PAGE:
Consider a new Competitive Enterprise Institute report that provides a timely overview of these issues. Its authors, Dan Greenberg and Devin Watkins, note that agencies “investigate and prosecute,” “issue rules with the force of law,” and “conduct hearings, trials, and appeals”—executive, legislative, and judicial functions, respectively. Such agencies as the Federal Trade Commission are often accountable only to themselves: an FTC investigation is adjudicated by FTC administrative-law judges and appealed to FTC commissioners. And agencies act on “relatively broad and vague statutes” from Congress that authorize them to “plug the legislative gaps that Congress has left open.” Hence, Greenberg and Watkins aim to “divest non-executive powers from federal agencies” and “banish the specter of unlimited government.”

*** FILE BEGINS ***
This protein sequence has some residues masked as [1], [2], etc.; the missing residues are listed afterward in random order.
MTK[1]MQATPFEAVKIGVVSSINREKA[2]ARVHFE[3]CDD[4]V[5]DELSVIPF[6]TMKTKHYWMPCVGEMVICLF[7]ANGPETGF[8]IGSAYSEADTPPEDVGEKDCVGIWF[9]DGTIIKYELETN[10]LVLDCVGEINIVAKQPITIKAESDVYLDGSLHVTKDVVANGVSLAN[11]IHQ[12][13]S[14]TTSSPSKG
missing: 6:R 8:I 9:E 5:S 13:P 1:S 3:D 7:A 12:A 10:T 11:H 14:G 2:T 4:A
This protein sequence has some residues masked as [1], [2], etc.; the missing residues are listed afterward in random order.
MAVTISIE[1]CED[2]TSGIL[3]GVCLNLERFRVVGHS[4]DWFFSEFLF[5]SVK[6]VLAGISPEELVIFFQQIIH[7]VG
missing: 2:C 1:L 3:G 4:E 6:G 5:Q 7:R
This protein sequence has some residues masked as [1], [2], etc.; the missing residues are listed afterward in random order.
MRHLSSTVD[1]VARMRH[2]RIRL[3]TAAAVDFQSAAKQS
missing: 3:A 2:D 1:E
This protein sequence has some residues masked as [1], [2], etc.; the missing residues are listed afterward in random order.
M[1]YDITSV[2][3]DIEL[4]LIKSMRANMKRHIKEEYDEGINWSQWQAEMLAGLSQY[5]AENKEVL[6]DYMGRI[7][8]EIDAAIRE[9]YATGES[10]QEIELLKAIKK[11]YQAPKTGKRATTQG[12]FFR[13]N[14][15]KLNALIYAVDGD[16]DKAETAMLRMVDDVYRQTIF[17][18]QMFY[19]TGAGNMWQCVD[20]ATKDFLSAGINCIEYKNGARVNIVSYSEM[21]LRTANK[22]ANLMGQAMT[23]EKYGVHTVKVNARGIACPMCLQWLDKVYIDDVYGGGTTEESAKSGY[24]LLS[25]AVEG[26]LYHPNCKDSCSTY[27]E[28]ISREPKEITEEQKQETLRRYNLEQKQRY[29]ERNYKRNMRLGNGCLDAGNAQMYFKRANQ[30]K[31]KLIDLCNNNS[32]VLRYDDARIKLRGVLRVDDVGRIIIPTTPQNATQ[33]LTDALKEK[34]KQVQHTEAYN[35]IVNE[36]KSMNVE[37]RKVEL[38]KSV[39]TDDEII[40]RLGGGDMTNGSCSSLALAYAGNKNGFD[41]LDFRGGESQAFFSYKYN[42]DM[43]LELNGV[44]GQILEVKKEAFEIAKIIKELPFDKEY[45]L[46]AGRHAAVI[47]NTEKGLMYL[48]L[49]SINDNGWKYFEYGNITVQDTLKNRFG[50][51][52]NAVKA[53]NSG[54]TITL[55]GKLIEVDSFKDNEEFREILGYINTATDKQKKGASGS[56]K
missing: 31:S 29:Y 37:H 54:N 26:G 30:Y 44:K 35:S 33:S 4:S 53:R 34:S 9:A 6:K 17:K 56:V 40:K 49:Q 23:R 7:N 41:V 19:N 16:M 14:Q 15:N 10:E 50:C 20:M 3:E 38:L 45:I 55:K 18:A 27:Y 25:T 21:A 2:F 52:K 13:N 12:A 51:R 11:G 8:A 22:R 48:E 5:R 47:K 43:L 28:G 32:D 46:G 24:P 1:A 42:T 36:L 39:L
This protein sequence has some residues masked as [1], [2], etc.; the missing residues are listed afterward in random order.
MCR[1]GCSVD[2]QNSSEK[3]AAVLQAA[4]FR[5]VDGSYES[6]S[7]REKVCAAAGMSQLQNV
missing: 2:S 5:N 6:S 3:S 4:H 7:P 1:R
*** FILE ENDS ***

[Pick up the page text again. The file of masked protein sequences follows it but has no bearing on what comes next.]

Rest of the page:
The report makes two proposals for judicial and legislative reform. First, Greenberg and Watkins propose that Congress “end all relevant funding for all binding adjudicators and quasi-judicial bodies housed in executive and independent agencies” and create a new system of magistrates with the same function as current administrative courts, whose rulings would then be appealable to existing federal circuit courts. Second, they propose that Congress stop using appropriation riders and instead “provide funding for two new congressional committees” to produce “supplementary legislation” that would be responsible for much of what agency rulemaking does now: elaborating and explaining gaps in the law.